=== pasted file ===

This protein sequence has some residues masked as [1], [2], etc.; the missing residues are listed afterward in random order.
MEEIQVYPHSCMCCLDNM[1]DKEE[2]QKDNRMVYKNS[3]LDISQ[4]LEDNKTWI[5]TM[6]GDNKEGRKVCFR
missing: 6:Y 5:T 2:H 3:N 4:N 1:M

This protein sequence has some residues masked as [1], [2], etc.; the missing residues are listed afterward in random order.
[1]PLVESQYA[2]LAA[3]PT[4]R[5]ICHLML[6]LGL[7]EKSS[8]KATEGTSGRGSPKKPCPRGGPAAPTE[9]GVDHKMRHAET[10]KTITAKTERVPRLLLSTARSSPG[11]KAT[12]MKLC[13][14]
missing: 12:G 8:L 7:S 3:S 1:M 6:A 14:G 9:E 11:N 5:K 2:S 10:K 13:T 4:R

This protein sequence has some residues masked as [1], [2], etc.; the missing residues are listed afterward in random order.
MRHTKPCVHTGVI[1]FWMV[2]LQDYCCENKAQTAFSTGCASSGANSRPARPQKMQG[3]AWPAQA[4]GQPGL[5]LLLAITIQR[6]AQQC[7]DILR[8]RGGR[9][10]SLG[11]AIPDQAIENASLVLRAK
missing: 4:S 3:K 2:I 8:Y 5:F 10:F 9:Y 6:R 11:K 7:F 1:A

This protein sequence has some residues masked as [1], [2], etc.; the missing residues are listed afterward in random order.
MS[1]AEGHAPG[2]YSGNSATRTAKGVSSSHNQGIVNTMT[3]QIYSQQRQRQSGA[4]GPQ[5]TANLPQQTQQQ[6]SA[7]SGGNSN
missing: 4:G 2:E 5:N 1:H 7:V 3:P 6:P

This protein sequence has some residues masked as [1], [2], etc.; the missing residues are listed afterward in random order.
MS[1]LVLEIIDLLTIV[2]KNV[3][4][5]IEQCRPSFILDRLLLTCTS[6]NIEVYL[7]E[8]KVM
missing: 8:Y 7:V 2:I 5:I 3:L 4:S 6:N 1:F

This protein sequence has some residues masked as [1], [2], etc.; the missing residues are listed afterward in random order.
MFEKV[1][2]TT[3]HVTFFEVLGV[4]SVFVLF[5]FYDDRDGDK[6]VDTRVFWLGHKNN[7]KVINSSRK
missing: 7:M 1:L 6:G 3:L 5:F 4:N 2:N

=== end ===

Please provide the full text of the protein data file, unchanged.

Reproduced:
This protein sequence has some residues masked as [1], [2], etc.; the missing residues are listed afterward in random order.
MEEIQVYPHSCMCCLDNM[1]DKEE[2]QKDNRMVYKNS[3]LDISQ[4]LEDNKTWI[5]TM[6]GDNKEGRKVCFR
missing: 6:Y 5:T 2:H 3:N 4:N 1:M

This protein sequence has some residues masked as [1], [2], etc.; the missing residues are listed afterward in random order.
[1]PLVESQYA[2]LAA[3]PT[4]R[5]ICHLML[6]LGL[7]EKSS[8]KATEGTSGRGSPKKPCPRGGPAAPTE[9]GVDHKMRHAET[10]KTITAKTERVPRLLLSTARSSPG[11]KAT[12]MKLC[13][14]
missing: 12:G 8:L 7:S 3:S 1:M 6:A 14:G 9:E 11:N 5:K 2:S 10:K 13:T 4:R

This protein sequence has some residues masked as [1], [2], etc.; the missing residues are listed afterward in random order.
MRHTKPCVHTGVI[1]FWMV[2]LQDYCCENKAQTAFSTGCASSGANSRPARPQKMQG[3]AWPAQA[4]GQPGL[5]LLLAITIQR[6]AQQC[7]DILR[8]RGGR[9][10]SLG[11]AIPDQAIENASLVLRAK
missing: 4:S 3:K 2:I 8:Y 5:F 10:F 9:Y 6:R 11:K 7:F 1:A

This protein sequence has some residues masked as [1], [2], etc.; the missing residues are listed afterward in random order.
MS[1]AEGHAPG[2]YSGNSATRTAKGVSSSHNQGIVNTMT[3]QIYSQQRQRQSGA[4]GPQ[5]TANLPQQTQQQ[6]SA[7]SGGNSN
missing: 4:G 2:E 5:N 1:H 7:V 3:P 6:P

This protein sequence has some residues masked as [1], [2], etc.; the missing residues are listed afterward in random order.
MS[1]LVLEIIDLLTIV[2]KNV[3][4][5]IEQCRPSFILDRLLLTCTS[6]NIEVYL[7]E[8]KVM
missing: 8:Y 7:V 2:I 5:I 3:L 4:S 6:N 1:F

This protein sequence has some residues masked as [1], [2], etc.; the missing residues are listed afterward in random order.
MFEKV[1][2]TT[3]HVTFFEVLGV[4]SVFVLF[5]FYDDRDGDK[6]VDTRVFWLGHKNN[7]KVINSSRK
missing: 7:M 1:L 6:G 3:L 5:F 4:N 2:N